In dorsal view, rostral much broader than long, substantially shorter than distance between it and prefrontal; projects beyond tip of lower jaw; ventrally with transverse concavity, notched (C-shaped) at margin of mouth. Frontal subpentagonal, lateral edges anteriorly diverging; substantially shorter and smaller than each parietal, shorter than distance between it and snout tip. Internasal single, smaller than single prefrontal. Nasals subrectangular, larger than trapezoid loreal. Single supraocular, two preoculars and two postoculars each side; supraocular largest of these scales, longer than wide. Upper pre- and post-oculars much larger than lower pre- and postoculars; lower pre- and postocular not in contact due to intervening SL3.

External naris on dorsolateral-facing surface, seen as C-shaped slit in front of flap, in broad, shallow depression slightly posterodorsal of centre of nasal. External naris visible anteriorly as well as dorsally and primarily laterally. Five supralabials (SLs) on each side; SL5 largest, longest; SL1 smallest and shortest; SL1 contacts rostral and nasal (and, perhaps, loreal), SL2 contacts loreal (and, perhaps, nasal) and lower preocular, SL3 contacts lower pre- and postoculars and eye, SL4 contacts lower postocular and anterior temporal, SL 5 contacts anterior and posterior lower temporal. Eye contacts third supralabial in addition to supra-, pre- and postoculars. Eye lateral; pupil subcircular. Temporals 1+2 on left and 1+1 on right. Parietals longer than wide, larger than other head scales. Midline interparietal suture more than three quarters length of each parietal; parietals barely projecting posterior to suture; each parietal approximately twice as long as frontal; each parietal contacts frontal, supraocular, upper postocular, anterior and upper posterior temporals, and three (right) or four (left) other scales. Posterior margin of each parietal somewhat scalloped.

Mental small, subtriangular, wider than long. Infralabials 7,7; first pair in midline contact; second pair smallest; fourth largest and longest. Two pairs of genials; first pair largest, longer than broad, in long midline contact; second pair not in contact, separated by one small, midline scale. Anterior genials contact infralabials (ILs) 1–4; posterior genials contact IL 4. Anteriormost ventral separated from each posterior genial by four scales, separated from each posteriormost infralabial by six scales. Teeth largely obscured by gingivae, but estimated as 8 marginals on each side of upper jaw.

Macroscopically and under low magnification (using a light dissecting microscope) body scales smooth. No keels or apical pits. Vertebral scale row not different from adjacent dorsal scale row. Exposed parts of dorsal body scales generally evenly sized on dorsum and along body except for those involved in dorsal scale row reductions and for lowest dorsal scales level with first few ventrals which are lower, more elongate. Dorsal scales closer to vent slightly smaller than at midbody; those at anterior of body smallest. Dorsal scale rows 17 at level of first ventral, maintained to vent.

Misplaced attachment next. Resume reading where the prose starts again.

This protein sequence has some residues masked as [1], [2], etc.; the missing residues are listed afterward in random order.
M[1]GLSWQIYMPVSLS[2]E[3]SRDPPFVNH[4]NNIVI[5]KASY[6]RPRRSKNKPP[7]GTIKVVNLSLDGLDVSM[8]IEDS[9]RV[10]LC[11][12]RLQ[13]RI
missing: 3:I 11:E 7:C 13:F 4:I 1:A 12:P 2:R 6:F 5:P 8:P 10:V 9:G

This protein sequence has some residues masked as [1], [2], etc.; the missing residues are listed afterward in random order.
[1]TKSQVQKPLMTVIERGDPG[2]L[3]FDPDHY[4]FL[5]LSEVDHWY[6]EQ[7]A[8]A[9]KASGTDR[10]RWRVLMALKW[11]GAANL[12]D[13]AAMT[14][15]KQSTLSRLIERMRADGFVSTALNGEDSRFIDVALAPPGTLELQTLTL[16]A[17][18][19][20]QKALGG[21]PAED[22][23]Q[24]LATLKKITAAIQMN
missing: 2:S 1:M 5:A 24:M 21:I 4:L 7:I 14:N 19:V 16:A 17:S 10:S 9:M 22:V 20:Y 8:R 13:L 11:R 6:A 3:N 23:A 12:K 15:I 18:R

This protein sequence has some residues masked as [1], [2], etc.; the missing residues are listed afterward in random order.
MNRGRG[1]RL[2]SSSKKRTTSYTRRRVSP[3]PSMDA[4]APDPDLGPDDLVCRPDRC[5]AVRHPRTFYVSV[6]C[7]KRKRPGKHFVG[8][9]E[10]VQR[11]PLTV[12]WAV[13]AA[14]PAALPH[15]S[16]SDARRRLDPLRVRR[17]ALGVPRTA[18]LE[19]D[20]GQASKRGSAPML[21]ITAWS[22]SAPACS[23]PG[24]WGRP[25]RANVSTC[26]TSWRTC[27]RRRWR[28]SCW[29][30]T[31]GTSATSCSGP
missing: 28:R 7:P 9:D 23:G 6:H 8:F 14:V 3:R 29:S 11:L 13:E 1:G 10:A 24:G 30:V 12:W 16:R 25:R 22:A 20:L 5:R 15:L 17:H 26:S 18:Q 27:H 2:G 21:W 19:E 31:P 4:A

Posteriormost ventral with slight posteromedial extension. Anals paired (right overlapping left), each slightly larger than posteriormost ventral. Each anal overlaps 6,7 small scales in addition to first subcaudal. Tail subcircular in cross section, slightly flattened ventrally. Dorsal tail scales more heterogenous in size than on body, without clear patterns. Subcaudals paired/divided throughout, terminal scale (scute) conical, approximately as wide as long, pointed.

Macroscopically bicoloured, darker black-brown above, whitish ochre below. Body scales iridescent. Alternating (at least asymmetric) longer dark and shorter pale, typically V-shaped (when viewed laterally) or to trapezoid markings (when viewed from above) along body and tail. On body 37, 38 dark ‘bands’, on tail 12,12. Ventrally projecting dark trapezoid shapes (from level with approximately 24th ventral) extend onto lateral edges of ventrals leaving broad, entirely pale band along most of venter. Anteriormost dark trapezoid (less than one head length behind head) with gently rounded ventral margin, extends onto third dorsal scale row. Whitish inverted V-shaped markings (“Vs”) extend dorsally between each dark trapezoid up to the sixth (rarely seventh) dorsal scale row. Along the first quarter of body the border between pale-dark markings wavy, rapidly becoming increasingly sharply zigzag towards the posterior. Ventrally projecting dark marks extend as far as midventer on tail from behind vent, forming alternating (dark and pale) transverse bands; where pale bands approach midventer (only on anterior half of tail, where they are longer) they remain separated by narrow midventral dark line. Whitish ventrals with fine pale grey speckles on posterior half of body. Anals each with pale grey blotches as well as speckles.